It was rainy this morning. My daughter had set her alarm and was getting dressed in hopes that I would let her go to school, for they were having a play today. The child slept most of yesterday and was obviously still ill, so I kept her home. She cried and was upset. I am so thankful that I have a daughter who wants to go to school!
It seems a bit quieter in here with one less computer running at all times. Every little thing I manage to turn off is one less thing adding to my electric bill. I tell myself this every day.
My microwave and toaster oven are both without those digital displays so common in the machines. My cook stove has an electric clock, but it is not digital. I wonder if digital one would use less energy but it would cost more to replace this perfectly functional stove than I would save. Perhaps one day should this one fail I can invest in a propane stove and oven. There are some videos about a man who has salvaged a propane stove and refrigerator from a camper and is now using them in a cabin he built:
“I have 6 video clips on you tube describing my simple solar homestead, solar cabin, and the systems I use to run the homestead.
Each clip is about 5 minutes long. you can watch them all or pick the ones you are interested in.
1- Solar Homesteading Introduction:
2- Simple Solar Homesteading Intro continued…
3- Solar electrical system:
4- Cabin Interior:
5- Composting toilet and solar tv:
6- Loft and office:
I hope you like those videos! I hope to use some of his ideas to reduce my current electric usage more. Perhaps if I create a small solar setup I can use it to provide electricity to my smaller devices like the laptop and the cellphone?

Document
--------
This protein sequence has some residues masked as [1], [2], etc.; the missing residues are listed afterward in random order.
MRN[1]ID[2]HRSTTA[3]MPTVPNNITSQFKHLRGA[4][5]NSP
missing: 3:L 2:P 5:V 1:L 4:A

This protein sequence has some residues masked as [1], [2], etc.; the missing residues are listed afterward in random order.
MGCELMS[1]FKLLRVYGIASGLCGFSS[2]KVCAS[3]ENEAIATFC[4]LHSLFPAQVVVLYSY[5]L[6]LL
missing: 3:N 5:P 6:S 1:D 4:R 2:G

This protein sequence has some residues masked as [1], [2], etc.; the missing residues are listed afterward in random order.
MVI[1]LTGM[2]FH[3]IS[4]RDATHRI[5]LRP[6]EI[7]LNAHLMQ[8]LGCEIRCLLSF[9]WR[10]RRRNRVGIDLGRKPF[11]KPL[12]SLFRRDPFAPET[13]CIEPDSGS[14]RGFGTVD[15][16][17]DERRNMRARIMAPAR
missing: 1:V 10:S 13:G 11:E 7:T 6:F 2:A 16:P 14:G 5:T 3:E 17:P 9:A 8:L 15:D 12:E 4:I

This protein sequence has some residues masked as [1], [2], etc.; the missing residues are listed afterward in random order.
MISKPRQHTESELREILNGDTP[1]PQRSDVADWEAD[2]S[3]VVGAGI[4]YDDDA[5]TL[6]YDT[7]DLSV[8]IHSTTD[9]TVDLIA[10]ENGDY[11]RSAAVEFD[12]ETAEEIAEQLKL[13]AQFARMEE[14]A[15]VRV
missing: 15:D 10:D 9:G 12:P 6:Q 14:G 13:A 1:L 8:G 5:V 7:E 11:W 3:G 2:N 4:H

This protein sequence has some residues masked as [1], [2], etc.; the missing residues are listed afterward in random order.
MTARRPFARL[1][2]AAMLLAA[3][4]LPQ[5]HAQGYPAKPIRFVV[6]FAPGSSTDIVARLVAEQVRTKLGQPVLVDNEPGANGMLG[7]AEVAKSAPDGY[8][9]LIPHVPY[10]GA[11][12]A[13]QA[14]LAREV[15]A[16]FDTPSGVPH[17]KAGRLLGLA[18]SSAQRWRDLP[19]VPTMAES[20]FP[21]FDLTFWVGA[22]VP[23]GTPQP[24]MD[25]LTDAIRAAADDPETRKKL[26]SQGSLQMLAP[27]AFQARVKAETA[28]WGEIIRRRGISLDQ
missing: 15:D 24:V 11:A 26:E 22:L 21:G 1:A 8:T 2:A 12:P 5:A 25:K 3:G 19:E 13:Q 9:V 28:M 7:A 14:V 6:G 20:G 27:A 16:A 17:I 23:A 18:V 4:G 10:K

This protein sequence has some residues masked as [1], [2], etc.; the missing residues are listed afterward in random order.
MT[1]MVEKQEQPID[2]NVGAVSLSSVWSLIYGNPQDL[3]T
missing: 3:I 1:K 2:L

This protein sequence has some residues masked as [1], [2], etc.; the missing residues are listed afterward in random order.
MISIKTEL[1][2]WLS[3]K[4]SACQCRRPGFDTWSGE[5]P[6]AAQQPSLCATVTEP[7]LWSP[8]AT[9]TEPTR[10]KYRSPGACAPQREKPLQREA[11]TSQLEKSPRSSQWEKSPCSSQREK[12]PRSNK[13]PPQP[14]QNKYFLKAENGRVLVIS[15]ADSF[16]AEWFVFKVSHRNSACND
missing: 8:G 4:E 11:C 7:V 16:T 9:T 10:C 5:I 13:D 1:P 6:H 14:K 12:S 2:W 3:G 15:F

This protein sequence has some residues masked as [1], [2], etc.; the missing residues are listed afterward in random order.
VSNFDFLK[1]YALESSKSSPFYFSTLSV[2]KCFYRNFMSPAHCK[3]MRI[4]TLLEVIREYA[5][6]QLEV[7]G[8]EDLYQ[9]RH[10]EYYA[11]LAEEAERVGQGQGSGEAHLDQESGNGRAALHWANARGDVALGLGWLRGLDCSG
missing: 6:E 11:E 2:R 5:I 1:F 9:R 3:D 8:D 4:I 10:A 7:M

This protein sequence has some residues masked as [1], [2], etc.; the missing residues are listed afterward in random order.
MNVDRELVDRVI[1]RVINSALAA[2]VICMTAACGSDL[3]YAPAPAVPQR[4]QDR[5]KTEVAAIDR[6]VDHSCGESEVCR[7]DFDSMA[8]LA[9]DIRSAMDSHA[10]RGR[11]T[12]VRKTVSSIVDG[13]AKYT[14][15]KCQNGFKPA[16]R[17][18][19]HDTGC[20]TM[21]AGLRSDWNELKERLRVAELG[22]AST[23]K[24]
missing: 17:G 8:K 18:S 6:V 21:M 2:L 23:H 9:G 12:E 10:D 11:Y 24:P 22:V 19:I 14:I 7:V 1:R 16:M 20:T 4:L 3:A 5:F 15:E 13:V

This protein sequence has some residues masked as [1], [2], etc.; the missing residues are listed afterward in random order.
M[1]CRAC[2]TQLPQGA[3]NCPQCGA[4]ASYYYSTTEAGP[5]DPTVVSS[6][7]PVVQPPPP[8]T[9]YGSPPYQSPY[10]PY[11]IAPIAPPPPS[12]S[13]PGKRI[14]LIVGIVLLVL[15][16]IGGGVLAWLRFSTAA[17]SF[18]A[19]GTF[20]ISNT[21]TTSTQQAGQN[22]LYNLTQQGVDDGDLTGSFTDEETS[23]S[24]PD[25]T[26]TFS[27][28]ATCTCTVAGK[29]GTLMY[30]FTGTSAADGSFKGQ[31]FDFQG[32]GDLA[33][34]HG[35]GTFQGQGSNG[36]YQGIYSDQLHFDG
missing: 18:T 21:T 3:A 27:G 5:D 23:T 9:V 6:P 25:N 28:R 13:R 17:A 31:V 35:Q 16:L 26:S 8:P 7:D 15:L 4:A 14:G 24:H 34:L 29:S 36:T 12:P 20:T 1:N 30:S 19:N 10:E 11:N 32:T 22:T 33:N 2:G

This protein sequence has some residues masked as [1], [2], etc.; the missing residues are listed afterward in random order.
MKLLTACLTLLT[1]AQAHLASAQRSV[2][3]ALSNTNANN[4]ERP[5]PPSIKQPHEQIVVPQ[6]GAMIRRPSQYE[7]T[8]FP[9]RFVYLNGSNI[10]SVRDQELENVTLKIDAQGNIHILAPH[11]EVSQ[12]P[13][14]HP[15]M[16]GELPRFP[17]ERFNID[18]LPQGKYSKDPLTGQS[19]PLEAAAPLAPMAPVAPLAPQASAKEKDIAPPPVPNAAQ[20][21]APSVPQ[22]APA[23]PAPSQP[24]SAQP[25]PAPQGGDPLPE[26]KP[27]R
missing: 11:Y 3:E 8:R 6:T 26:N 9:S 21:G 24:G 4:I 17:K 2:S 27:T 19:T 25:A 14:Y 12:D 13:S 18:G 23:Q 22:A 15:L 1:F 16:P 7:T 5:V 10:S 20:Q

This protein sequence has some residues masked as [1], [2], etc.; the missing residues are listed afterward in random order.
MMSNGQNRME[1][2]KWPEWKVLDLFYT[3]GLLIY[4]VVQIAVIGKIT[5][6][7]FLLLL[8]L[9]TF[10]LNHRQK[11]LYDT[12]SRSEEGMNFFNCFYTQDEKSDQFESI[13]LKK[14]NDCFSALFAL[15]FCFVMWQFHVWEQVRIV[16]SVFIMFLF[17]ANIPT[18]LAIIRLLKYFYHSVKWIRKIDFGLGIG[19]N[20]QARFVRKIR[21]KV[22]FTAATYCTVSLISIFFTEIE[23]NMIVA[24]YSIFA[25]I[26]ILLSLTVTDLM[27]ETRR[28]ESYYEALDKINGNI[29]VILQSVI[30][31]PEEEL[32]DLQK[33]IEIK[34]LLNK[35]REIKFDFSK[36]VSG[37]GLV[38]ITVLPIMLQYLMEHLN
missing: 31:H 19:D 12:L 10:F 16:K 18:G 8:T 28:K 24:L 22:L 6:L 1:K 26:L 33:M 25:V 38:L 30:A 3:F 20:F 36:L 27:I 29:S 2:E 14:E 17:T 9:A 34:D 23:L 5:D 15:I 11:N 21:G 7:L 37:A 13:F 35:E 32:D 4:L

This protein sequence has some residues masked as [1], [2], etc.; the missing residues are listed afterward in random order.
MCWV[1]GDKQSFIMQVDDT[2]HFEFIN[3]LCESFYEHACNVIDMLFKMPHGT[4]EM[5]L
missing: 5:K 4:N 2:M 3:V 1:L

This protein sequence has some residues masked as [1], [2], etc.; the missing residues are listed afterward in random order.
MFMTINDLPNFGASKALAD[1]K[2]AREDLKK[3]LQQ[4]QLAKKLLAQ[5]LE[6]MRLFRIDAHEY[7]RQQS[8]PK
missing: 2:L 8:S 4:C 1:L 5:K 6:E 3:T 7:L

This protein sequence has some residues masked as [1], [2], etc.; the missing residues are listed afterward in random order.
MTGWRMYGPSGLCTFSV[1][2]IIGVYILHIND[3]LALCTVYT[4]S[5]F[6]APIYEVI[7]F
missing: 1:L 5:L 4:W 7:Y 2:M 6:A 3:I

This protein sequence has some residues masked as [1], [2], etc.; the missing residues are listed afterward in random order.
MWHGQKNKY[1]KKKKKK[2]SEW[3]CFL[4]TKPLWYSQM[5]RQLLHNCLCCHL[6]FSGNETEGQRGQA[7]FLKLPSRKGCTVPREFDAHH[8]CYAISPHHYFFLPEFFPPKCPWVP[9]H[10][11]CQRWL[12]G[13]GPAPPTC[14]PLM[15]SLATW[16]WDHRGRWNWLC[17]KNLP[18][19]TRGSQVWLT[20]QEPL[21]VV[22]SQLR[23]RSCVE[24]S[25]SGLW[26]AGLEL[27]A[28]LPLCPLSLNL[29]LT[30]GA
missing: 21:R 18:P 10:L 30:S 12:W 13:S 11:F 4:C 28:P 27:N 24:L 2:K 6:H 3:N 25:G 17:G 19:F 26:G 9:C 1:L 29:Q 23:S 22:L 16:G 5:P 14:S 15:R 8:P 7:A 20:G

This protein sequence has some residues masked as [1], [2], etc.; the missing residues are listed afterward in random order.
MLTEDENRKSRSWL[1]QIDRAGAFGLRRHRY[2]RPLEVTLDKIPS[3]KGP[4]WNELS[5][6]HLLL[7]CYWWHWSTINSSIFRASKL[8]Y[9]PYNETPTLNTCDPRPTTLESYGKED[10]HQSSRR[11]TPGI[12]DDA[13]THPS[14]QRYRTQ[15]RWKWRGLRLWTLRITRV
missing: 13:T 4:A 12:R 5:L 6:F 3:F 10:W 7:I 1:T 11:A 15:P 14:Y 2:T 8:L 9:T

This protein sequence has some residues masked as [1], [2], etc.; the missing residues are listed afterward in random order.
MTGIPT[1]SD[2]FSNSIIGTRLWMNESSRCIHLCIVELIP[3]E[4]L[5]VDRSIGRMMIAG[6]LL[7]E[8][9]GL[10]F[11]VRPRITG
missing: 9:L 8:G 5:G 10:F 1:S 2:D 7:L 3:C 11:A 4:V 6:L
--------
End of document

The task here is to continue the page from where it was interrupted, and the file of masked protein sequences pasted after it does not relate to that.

My electric bill last month, even using air conditioning on the rainy (and sweltering) days was $51. That also included running the clothes dryer for my obsessive cleaning. I do not have extraneous items like electric clocks – my alarm clock is my cell phone and our two wall clocks are battery operated, only requiring a AA battery once a year (which I recharge). We don’t have a television, DVD, VCR or game machines, but we do have a desktop computer that we use for radio, television etc. Eventually that desktop will be replaced with a more energy-efficient laptop. Since there are two of us and we both tend to use the computer simultaneously at times, two computers are a must at this point.
I am in hopes to keep it down year round, but all I have to go on is the previous occupant – he said the highest electric bill he ever had here was in winter – and that it was $184. The goal this winter is to keep from going over that amount. Perhaps by closing off the back bedroom I will accomplish that goal? The room is 12 foot square, so that will reduce the square footage by 1/5 if I close that room off.
I moved the coffee table into the back room yesterday, and have placed the rattan loveseat back there today and brought my futon out here and closed that room off. I will still have to go into that room for my clothes and various items, but if I keep the door closed it will still save energy. The living room looks quite bohemian! I took a picture of the new couch and uploaded it here. It is low-slung, but works for us.
I told my auntie what I was doing, moving my futon into the living room and closing off the back bedroom for this winter, and amazingly she thought it was a wonderful idea! At first that surprised me, but come to think of it my grandparents did the same thing in the winter – I remember going to their house and discovering a full-size bed in one corner of the living room – perhaps that is where the idea came from, just from watching my frugal grandparents!
I repurposed some white plastic bags to seal off the vent in the back bedroom, and plan to use more of them to insulate the area that contains an unused central air return duct.
I am researching more options to save on energy this winter. If anyone has any ideas please leave them in the comments.